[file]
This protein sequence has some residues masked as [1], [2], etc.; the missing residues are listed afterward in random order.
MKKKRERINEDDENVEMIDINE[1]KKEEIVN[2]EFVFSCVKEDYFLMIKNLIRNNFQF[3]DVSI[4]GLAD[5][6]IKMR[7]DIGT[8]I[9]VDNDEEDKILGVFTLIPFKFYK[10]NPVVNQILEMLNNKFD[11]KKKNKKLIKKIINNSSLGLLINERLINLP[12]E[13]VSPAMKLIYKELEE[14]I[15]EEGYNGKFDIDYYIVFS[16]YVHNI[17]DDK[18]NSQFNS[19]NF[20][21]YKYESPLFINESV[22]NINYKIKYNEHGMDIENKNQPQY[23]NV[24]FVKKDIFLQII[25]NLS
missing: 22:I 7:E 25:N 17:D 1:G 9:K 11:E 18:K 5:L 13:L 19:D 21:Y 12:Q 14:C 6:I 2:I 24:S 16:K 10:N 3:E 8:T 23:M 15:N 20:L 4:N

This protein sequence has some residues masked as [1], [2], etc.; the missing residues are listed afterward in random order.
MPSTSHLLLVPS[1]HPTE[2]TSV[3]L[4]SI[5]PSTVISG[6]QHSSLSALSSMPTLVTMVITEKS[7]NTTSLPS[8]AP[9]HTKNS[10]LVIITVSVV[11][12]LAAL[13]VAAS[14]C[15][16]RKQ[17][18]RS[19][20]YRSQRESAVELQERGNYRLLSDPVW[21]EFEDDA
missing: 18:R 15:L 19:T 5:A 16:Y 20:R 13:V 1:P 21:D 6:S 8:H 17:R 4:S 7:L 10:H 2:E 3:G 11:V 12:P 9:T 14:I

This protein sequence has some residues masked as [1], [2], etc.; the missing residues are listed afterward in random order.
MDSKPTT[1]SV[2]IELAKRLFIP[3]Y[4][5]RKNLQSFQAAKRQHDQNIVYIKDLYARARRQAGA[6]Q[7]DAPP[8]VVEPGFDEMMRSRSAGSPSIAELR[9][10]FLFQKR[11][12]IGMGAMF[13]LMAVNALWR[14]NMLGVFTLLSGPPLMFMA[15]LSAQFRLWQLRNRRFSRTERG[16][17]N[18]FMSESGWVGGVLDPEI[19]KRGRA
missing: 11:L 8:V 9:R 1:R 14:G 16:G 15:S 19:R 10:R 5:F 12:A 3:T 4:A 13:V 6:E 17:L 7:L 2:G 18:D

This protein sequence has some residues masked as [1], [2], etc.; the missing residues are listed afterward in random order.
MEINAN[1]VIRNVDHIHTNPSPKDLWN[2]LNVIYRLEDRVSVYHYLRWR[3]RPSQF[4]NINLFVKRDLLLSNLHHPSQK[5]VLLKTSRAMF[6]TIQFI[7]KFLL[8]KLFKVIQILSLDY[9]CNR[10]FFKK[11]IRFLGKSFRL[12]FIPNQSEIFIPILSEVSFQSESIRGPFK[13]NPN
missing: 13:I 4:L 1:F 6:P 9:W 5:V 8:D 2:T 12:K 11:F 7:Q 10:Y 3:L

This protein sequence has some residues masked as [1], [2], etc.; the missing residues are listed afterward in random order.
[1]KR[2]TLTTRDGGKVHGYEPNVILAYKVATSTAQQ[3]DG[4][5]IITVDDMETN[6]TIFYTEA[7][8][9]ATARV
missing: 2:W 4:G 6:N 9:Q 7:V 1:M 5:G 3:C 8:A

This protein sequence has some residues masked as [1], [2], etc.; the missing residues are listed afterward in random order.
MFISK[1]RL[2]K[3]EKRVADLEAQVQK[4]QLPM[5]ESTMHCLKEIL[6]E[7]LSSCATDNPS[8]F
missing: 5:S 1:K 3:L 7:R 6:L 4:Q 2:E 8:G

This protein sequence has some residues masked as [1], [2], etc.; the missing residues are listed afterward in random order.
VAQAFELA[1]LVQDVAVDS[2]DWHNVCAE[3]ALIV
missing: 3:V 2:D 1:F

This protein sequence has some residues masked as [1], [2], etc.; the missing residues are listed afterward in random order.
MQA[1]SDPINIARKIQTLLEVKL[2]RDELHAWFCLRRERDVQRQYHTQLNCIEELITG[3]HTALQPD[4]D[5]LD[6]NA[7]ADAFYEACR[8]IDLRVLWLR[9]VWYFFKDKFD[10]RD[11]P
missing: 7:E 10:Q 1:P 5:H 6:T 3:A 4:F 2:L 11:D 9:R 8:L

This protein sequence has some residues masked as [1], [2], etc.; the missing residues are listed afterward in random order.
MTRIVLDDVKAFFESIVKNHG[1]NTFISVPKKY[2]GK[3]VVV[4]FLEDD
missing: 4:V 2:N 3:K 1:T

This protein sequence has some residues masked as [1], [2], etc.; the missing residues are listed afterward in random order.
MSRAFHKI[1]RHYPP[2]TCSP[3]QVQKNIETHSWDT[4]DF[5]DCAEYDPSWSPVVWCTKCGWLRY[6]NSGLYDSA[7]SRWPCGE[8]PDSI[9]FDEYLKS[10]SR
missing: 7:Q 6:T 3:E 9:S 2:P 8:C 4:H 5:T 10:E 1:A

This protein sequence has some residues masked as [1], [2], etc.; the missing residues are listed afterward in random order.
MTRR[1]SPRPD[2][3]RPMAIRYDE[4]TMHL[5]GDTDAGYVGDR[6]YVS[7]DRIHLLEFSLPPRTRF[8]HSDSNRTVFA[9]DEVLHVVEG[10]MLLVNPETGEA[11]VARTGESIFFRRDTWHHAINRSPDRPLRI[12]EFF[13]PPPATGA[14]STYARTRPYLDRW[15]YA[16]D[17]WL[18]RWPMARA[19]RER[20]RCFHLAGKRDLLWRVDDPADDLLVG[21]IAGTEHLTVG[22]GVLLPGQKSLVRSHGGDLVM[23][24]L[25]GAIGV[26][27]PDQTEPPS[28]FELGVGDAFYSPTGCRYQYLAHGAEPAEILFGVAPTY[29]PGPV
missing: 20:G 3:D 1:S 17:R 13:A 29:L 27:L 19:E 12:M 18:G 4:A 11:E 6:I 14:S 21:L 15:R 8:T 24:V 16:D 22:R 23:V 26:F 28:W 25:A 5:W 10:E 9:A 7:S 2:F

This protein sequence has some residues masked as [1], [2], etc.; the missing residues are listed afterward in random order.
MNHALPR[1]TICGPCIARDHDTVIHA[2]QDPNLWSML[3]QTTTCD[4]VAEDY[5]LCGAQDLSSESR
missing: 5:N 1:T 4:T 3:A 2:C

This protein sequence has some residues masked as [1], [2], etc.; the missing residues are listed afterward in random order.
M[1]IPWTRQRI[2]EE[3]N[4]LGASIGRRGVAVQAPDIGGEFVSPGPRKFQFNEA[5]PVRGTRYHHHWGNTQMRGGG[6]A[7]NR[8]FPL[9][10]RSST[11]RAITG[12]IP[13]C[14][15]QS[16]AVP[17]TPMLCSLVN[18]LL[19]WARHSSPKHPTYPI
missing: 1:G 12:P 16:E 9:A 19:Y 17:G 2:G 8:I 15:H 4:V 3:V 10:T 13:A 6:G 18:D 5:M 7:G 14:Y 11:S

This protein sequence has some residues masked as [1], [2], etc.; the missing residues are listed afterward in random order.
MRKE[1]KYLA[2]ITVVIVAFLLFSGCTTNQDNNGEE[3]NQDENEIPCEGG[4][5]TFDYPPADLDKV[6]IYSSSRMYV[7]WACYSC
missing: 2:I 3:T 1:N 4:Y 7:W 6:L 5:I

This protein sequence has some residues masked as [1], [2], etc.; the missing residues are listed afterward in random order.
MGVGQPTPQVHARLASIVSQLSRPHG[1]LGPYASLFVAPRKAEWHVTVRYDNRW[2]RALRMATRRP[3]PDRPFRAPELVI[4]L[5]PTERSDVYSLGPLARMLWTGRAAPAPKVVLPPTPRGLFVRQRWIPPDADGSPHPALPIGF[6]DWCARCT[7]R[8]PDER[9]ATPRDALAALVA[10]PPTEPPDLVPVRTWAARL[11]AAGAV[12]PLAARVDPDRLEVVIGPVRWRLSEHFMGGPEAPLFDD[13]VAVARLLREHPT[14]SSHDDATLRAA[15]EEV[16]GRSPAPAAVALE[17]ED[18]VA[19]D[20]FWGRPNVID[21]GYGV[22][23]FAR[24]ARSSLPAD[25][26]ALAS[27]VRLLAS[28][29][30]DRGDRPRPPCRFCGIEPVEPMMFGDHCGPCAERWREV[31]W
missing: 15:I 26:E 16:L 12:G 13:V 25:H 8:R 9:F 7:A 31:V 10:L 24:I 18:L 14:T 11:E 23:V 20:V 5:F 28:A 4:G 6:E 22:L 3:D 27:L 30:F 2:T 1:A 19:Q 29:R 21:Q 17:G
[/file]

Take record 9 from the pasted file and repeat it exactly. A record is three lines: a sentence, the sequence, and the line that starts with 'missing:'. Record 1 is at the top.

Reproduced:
This protein sequence has some residues masked as [1], [2], etc.; the missing residues are listed afterward in random order.
MTRIVLDDVKAFFESIVKNHG[1]NTFISVPKKY[2]GK[3]VVV[4]FLEDD
missing: 4:V 2:N 3:K 1:T